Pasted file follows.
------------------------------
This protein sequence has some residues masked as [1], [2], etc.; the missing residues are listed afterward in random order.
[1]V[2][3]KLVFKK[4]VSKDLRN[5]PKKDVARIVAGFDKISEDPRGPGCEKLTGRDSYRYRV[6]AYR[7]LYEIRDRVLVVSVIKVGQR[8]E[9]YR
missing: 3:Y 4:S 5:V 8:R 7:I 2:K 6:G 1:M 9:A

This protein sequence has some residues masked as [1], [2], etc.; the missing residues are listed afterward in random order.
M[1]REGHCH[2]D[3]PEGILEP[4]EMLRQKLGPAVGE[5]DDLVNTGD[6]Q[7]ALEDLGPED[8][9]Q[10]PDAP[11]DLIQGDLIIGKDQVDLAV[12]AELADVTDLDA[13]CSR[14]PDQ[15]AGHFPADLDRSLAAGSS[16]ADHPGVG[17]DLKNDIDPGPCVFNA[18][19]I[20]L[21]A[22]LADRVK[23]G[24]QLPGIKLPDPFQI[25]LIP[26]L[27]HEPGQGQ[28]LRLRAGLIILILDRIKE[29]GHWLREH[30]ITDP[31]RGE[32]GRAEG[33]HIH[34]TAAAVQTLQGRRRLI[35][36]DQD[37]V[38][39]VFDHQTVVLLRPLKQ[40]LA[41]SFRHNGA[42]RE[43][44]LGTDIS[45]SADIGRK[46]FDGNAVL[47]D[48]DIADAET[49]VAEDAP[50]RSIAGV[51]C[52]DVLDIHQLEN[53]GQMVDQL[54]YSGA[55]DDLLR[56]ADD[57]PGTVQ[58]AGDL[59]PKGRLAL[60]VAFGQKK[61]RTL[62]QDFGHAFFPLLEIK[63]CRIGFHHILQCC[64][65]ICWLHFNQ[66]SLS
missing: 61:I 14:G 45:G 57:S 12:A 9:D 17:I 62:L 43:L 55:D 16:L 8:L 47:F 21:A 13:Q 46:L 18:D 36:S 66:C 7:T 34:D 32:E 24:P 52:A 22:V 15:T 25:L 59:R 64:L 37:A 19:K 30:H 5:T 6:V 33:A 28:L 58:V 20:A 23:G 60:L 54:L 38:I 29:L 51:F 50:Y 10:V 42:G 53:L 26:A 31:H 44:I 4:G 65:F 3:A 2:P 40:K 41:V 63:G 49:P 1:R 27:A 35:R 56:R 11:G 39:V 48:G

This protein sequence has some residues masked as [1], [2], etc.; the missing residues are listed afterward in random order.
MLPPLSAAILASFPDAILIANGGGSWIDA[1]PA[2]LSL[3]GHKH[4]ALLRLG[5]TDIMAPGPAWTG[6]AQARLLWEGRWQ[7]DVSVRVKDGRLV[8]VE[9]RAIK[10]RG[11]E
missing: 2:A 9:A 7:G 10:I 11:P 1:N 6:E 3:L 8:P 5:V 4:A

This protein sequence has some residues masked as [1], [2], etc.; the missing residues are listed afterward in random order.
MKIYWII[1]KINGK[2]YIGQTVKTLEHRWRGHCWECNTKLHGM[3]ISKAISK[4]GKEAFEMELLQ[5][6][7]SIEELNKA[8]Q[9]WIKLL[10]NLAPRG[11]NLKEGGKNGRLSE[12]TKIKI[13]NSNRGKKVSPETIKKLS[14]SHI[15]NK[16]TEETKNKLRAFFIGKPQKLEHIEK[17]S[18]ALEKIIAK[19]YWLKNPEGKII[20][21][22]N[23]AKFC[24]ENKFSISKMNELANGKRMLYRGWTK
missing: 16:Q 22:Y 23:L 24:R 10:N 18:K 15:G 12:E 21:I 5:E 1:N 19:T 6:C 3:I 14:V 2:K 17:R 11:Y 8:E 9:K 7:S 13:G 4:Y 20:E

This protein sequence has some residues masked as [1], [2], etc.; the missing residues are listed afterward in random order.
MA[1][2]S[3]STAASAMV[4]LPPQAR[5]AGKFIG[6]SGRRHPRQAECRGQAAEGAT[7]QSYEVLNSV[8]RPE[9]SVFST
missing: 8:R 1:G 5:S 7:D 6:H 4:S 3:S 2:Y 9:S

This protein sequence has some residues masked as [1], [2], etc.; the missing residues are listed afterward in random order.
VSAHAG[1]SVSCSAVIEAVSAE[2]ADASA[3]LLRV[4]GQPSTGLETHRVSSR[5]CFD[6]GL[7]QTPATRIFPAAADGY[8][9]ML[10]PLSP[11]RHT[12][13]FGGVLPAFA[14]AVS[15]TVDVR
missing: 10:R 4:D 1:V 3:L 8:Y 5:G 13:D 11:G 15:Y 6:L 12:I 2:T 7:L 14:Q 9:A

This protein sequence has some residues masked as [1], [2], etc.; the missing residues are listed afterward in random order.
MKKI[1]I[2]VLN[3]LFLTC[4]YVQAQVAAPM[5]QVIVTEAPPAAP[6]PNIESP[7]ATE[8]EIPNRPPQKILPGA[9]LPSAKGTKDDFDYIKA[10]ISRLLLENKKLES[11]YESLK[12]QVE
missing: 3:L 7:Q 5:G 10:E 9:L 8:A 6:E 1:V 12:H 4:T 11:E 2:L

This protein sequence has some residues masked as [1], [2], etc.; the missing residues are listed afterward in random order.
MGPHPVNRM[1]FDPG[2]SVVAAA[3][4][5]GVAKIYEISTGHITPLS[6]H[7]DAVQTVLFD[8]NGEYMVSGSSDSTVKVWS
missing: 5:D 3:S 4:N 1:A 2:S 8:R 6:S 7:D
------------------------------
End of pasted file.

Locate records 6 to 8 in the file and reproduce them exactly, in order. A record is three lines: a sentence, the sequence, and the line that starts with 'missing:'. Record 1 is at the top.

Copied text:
This protein sequence has some residues masked as [1], [2], etc.; the missing residues are listed afterward in random order.
VSAHAG[1]SVSCSAVIEAVSAE[2]ADASA[3]LLRV[4]GQPSTGLETHRVSSR[5]CFD[6]GL[7]QTPATRIFPAAADGY[8][9]ML[10]PLSP[11]RHT[12][13]FGGVLPAFA[14]AVS[15]TVDVR
missing: 10:R 4:D 1:V 3:L 8:Y 5:G 13:D 11:G 15:Y 6:L 12:I 2:T 7:L 14:Q 9:A

This protein sequence has some residues masked as [1], [2], etc.; the missing residues are listed afterward in random order.
MKKI[1]I[2]VLN[3]LFLTC[4]YVQAQVAAPM[5]QVIVTEAPPAAP[6]PNIESP[7]ATE[8]EIPNRPPQKILPGA[9]LPSAKGTKDDFDYIKA[10]ISRLLLENKKLES[11]YESLK[12]QVE
missing: 3:L 7:Q 5:G 10:E 9:L 8:A 6:E 1:V 12:H 4:T 11:E 2:L

This protein sequence has some residues masked as [1], [2], etc.; the missing residues are listed afterward in random order.
MGPHPVNRM[1]FDPG[2]SVVAAA[3][4][5]GVAKIYEISTGHITPLS[6]H[7]DAVQTVLFD[8]NGEYMVSGSSDSTVKVWS
missing: 5:D 3:S 4:N 1:A 2:S 8:R 6:S 7:D